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Samsung is among the big winners

According to the International Data Corp. (IDC), one of the world's largest sources of business analysis, the tablet market shifted dramatically over the last year.

A year ago nearly three out of every five tablets sold was an iPad (59.7 percent).  This year, as sales rose, Apple, Inc.'s (AAPL) share shrank – now; roughly 1 out of every 2 tablets is an iPad (50.4 percent).

Samsung Electronics Comp., Ltd. (KSC:005930) today accounts for nearly 1 in 5 units sold.  It has an 18.4 percent market share and moved 5.1m units in the quarter, despite bans from Apple hindering its sales in multiple key markets.


ASUSTek Computer Inc.'s (TPE:2357) now has 8.6 percent of the total market (2.4m units).  That was good enough to place ASUS into a virtual dead heat with Amazon.com, Inc. (AMZN) a newcomer that now holds 9.0 percent of the market (2.5m units shipped).  Amazon also uses Android, albeit a heavily modified version of that has branched off the base code.

The Hong Kong-based Lenovo Group, Ltd. (HKG:0992) cracked the top 5 with 400,000 units sold, which gives you an idea of how poorly the "other" OEMs -- such as Research in Motion, Ltd. (TSE:RIM) fared.

How Q4 will shape up, though, will be the really interesting thing to see.  Google Inc. (GOOG) will have to wait to see whether it gains or loses ground in the tablet market, as its new Nexus tablets take on offerings based on Microsoft Corp.'s (MSFT) Windows 8/RT.  But ultimately, the biggest loser may be Apple, as OEMs like Samsung and ASUSTek will be offering up twice the competitive offerings with Windows 8/RT designs alongside Androids.

Samsung tablets
Samsung tablets dominated in Q3, tripling their anemic 2011 sales.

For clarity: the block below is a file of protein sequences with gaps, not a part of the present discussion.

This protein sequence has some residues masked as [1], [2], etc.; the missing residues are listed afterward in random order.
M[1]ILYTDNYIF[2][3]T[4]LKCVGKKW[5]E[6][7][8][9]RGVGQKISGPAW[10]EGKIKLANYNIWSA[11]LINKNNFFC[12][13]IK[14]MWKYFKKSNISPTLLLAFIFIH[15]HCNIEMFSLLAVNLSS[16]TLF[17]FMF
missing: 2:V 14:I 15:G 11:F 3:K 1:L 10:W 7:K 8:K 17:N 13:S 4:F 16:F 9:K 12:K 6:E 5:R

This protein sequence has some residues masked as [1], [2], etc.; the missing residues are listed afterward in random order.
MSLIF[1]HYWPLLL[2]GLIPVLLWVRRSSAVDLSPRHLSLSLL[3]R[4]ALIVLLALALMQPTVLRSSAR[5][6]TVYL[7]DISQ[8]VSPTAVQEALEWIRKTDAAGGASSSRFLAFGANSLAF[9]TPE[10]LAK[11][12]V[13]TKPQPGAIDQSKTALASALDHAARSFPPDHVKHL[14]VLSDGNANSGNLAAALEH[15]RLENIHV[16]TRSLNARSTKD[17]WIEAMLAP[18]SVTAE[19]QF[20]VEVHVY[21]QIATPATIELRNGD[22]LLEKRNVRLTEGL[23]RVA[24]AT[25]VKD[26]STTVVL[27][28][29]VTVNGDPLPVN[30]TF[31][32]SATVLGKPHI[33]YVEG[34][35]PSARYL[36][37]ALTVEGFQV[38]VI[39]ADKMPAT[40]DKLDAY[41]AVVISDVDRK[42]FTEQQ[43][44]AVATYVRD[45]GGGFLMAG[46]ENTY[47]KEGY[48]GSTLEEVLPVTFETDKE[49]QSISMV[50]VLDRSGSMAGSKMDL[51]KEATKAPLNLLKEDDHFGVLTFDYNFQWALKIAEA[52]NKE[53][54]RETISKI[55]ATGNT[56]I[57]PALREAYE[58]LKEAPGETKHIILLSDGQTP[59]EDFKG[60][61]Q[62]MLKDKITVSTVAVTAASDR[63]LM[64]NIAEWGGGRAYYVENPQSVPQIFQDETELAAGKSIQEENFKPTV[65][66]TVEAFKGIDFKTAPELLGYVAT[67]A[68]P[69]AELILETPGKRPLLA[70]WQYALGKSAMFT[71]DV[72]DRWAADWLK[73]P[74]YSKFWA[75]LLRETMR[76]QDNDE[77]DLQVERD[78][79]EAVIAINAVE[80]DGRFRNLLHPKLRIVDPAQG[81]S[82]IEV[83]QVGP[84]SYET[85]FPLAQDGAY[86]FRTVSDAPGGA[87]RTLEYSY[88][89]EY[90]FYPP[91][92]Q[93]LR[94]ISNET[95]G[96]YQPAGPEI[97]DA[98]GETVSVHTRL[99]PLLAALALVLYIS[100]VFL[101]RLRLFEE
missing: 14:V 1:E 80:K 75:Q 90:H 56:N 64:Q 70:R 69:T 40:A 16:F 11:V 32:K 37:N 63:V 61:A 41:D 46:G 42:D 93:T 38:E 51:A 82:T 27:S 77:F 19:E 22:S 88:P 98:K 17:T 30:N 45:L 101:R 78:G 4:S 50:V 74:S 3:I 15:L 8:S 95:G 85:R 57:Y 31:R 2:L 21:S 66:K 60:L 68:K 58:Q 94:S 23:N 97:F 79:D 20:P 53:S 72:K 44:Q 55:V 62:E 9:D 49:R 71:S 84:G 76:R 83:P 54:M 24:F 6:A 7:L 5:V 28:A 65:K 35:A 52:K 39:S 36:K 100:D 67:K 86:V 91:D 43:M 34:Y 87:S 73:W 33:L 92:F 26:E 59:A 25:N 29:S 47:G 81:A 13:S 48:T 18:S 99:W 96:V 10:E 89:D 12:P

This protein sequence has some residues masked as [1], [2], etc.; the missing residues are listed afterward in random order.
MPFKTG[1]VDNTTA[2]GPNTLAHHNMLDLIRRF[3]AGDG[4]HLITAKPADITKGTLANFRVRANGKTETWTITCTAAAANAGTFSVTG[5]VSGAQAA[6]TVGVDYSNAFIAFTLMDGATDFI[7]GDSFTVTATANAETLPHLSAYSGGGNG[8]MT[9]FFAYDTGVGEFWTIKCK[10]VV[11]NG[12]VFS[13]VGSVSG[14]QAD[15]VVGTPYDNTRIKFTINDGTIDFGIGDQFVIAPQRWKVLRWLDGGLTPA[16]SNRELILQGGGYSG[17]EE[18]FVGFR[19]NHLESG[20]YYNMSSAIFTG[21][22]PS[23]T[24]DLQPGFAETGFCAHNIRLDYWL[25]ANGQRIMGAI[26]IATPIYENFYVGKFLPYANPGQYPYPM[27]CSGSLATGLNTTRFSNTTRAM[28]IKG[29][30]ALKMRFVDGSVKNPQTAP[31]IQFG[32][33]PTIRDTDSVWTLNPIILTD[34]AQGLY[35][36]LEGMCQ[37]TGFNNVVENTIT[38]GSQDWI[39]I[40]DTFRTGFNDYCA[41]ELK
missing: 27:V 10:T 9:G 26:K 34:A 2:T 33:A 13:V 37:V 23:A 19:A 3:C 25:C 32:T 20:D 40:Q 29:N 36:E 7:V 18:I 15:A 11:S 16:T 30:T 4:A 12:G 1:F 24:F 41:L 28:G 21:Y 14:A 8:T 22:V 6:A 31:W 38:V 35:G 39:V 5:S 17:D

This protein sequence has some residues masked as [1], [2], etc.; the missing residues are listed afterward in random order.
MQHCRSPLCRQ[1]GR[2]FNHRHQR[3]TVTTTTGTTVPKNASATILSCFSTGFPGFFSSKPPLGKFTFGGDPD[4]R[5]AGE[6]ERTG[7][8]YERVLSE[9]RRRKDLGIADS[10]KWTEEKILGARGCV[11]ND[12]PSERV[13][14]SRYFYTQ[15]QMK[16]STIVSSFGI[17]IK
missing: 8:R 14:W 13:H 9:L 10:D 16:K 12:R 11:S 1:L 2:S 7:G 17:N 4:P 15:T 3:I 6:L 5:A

Ryan Reith, the IDC program manager who published the report, comments, "Samsung took advantage of an opportunity in the second quarter. The company offers a wide range of tablet offerings across multiple screen sizes and colors, and that clearly resonated with more buyers this quarter. Its growth to 18.4% of worldwide market share during the quarter represents the first time a competitor has attained this level of share since the original launch of the iPad.

"Competitors are turning up the pressure on market leader Apple.  With the recent introduction of a number of Windows 8 and Windows RT tablets, consumers now have a third viable tablet platform from which to choose. However, price points are critical in tablets, and Microsoft and its partners will have a tough time winning a share of consumer wallet with price points starting at $500."

While Reith seems relatively pessimistic on Windows 8/RT tablets' pricing, another interesting emerging storyline is how tablets carrying Intel Corp. (INTC) chips (Windows 8) will fare versus tablets carrying the standard ARM Holdings plc. (LON:ARM) derived chips (Windows RT, Android, iOS).

Tablets with Intel chips thus far appear to be carrying a relatively hefty price premium ($200 USD or more), compared to their ARM counterparts, but will be substantially more powerful while offering similar battery life.

Source: IDC



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RE: My analysis...
By nafhan on 11/5/2012 9:06:35 PM , Rating: 2
quote:
Apple never had much more than 25%of the market share of PCs
I would certainly consider 25% to be a major player. I think it's been years since any single company has controlled even 20% of the market.
quote:
Google has sunk a fortune into Android without getting much back
The fact that Google gives Android away for free should tell you something about their goals in regards to Android. Google is an advertising company, and an advertising company that can't show anyone ads... is worthless . Android is Google's guarantee that they can continue to make money off their primary line of revenue as many people's computing and internet habits move towards mobile. That's where the value is, and, yes, that is much harder to translate into dollars than "number of iThings sold X profit per iThing."


"Spreading the rumors, it's very easy because the people who write about Apple want that story, and you can claim its credible because you spoke to someone at Apple." -- Investment guru Jim Cramer














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